By Anton Herbst, managing director of A.C.T.
With last month’s installment of this column explaining what it takes to build an effective customer value proposition, we’re moving onto building a successful profit model and the steps towards thoroughly understanding the interplay between revenues, costs, profit margin and resource velocity.
Tackling and understanding each of these areas is relatively simple – figuring out how they impact different aspects of your business is far more difficult though.
To recap, revenue is quite simply your company’s income, i.e. the volume of stock you are selling multiplied by the price you’re selling that stock at.
Cost is the sum of all expenses your company incurs in order to sell its stock to customers.
Profit is the differential between these two – and profit margin is the percentage differential between revenues and costs.
Resource velocity – the most confusing term of the four – is how fast we need to turn over inventory, fixed assets, debtors and other assets – and overall, how well we need to utilise resources – to support our expected volume and achieve our anticipated profits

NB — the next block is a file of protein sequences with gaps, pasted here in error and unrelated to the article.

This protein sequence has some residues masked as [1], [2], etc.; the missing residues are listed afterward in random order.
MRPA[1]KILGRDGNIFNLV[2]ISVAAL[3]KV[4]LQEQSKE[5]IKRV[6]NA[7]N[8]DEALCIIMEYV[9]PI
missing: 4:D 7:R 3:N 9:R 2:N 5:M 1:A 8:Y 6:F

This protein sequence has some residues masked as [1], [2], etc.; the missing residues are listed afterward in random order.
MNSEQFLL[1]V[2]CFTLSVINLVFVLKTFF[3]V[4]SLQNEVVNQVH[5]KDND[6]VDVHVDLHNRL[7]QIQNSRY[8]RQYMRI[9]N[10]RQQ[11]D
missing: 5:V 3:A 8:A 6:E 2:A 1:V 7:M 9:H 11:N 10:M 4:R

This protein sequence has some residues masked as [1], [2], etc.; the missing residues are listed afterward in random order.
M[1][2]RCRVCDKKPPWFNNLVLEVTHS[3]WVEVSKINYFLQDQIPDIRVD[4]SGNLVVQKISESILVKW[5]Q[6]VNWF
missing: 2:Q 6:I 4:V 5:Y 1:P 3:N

Sounds simple? Well, it’s a little more complex considering the economic downturn or recession we find ourselves in.
The Rand’s strengthening has been a challenge, since it’s meant that the price we are able to command for our products has slipped. At the same time, the natural slowdown in the market means demand for our products is tailing off.
Consequently, costs are coming under enormous pressure.
The only way to make healthy profits in this economy is to either increase margins or increase our resource velocity.
Increasing margins is counterintuitive in market conditions such as these – the tendency is towards selling higher volumes and this often calls for margins to be cut.
So, with margins under pressure, companies need to increase the velocity of resources. In a nutshell, companies’ cash to cash cycle has to speed up.
Building a sound profit model therefore revolves directly around finding the sweet spot between the profit margin your business is achieving and its ability to speed up its cash to cash cycle.
It is important to focus on both of these areas, since a company charging 10% profit margin on its stock, with a resource velocity that sees it turning cash into stock and back into cash again six times a year, makes the same return as a company with half the profit margin (5%), but the ability to turn cash into stock and back into cash again 12 times a year.
Personally, with the market as tight as what it is, I believe the key lies in maintaining margins at a reasonable limit and exercising excellent financial discipline.
There’s quite frankly far less room to move today when it comes to margins, after all, you need to remain competitive. There is however a ton more a company can do when it comes to managing its cash flow (cash to cash cycle) more effectively.
It’s no easy task, but after all we’re in a downturn – hard work is called for. I can personally testify to the fact that it can be achieved.
It can be done, but it takes focus, discipline and bravery. Good Luck.